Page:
Arbitrage with Financing and Two-Curve Discounting
This chapter covers two topics, which turn out to be related. The first topic is arbitrage pricing in bond and swap markets under realistic financing arrangements. The second is pricing swaps when the riskless investable rate (e.g., fed funds) is not the same as the swaps' floating rate index (e.g., three-month London Interbank Offered Rate (LIBOR)).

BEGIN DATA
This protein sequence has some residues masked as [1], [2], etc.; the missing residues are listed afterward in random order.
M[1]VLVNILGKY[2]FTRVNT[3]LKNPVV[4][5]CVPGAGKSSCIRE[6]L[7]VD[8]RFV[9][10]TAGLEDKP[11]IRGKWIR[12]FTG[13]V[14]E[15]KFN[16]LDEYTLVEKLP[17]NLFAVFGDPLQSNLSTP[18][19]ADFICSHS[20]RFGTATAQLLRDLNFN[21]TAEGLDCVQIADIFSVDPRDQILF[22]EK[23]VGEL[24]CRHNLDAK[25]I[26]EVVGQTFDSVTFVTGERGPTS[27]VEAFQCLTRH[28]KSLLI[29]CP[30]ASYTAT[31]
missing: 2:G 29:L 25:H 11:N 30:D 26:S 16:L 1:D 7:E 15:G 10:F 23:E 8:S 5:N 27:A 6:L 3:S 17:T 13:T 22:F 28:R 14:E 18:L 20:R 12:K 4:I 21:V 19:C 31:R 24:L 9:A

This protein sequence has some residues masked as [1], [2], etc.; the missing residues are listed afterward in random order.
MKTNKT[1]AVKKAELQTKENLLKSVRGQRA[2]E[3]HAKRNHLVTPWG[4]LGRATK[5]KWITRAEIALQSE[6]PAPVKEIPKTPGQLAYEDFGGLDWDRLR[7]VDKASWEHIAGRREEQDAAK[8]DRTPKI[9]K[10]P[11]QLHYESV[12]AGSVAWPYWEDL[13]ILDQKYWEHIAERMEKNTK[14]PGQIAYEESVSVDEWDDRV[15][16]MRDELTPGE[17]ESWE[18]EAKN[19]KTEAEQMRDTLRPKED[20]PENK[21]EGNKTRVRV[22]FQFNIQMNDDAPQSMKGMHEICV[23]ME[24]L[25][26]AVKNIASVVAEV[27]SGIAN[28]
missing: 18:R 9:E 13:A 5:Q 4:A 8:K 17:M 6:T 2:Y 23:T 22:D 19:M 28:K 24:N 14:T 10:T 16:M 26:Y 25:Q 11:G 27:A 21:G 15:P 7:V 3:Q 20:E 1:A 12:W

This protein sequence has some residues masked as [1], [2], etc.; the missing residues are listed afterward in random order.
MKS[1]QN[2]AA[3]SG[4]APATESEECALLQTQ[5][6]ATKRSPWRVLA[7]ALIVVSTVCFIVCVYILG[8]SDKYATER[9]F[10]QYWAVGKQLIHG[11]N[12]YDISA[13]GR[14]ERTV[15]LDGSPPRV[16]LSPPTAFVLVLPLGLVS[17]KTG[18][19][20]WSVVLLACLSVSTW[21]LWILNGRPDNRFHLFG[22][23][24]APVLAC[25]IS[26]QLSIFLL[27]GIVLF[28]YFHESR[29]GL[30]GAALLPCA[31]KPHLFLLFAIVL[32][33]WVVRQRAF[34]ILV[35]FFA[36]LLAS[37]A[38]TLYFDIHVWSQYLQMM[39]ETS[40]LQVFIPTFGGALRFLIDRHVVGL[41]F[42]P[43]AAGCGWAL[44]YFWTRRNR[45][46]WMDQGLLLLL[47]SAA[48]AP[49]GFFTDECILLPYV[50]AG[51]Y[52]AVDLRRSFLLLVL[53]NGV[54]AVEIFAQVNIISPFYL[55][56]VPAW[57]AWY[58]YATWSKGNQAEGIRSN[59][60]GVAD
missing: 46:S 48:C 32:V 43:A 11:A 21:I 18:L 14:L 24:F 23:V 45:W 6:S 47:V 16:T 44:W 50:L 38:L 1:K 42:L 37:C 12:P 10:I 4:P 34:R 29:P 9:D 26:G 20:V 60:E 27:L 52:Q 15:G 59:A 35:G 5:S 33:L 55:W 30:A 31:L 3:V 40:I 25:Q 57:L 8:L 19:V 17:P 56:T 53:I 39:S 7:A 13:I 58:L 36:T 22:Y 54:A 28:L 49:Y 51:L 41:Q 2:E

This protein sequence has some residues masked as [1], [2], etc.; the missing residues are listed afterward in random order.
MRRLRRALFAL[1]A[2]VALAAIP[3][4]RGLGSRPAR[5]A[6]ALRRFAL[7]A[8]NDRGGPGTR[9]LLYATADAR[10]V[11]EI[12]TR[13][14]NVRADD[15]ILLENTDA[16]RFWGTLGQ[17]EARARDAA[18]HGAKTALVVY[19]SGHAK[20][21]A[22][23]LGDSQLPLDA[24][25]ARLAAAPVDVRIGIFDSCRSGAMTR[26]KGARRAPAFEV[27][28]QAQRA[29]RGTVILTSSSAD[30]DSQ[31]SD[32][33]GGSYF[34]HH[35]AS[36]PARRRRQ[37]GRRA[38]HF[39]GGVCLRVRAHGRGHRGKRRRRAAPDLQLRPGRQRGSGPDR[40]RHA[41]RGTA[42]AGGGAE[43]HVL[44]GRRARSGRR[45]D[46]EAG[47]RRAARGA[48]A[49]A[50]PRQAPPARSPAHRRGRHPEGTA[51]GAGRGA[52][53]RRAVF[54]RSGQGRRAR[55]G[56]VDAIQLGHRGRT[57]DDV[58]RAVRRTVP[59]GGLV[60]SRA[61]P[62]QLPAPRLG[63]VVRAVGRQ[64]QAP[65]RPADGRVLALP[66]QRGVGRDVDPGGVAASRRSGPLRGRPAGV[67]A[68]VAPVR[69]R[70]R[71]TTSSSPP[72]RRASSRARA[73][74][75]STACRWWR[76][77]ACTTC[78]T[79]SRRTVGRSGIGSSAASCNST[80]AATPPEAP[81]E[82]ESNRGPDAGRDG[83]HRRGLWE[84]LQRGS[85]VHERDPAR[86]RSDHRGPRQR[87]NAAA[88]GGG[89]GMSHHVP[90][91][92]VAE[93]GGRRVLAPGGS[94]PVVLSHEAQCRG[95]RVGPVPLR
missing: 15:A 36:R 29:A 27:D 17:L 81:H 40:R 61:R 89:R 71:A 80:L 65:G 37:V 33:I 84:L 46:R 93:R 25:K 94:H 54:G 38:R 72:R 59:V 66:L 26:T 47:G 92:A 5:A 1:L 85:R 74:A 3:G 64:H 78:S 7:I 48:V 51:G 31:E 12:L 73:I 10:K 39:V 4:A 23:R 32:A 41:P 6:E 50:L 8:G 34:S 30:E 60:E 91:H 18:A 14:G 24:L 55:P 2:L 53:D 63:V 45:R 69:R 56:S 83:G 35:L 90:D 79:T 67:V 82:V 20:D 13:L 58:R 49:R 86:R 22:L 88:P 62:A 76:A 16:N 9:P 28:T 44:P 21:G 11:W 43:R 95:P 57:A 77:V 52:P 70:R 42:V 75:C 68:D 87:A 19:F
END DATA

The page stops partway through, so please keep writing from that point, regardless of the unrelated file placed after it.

So as not to overwhelm the reader with the nuances of this chapter at the start of the book, Chapter 1 showed that discounting is shorthand for arbitrage pricing of bonds under simplified financing arrangements. In particular, it was assumed that the proceeds from shorting one set of bonds could be used to purchase other bonds. However, as described in Chapter 12, bonds are shorted through repos that require sale proceeds to be posted as collateral. This means that the long side of an arbitrage has to be financed by borrowing money in the repo market and introduces the complication that the financing rates on the short and long side of an arbitrage need not be the same. This chapter1 begins by deriving the connection between discounting and arbitrage pricing for bonds under these more realistic financing arrangements. It turns out that the results of Chapter 1, which comprise the basic tool box for fixed income practitioners, hold true under the following additional conditions. First, all bonds finance at the same rate. Second, interim mispricings can be financed at that ...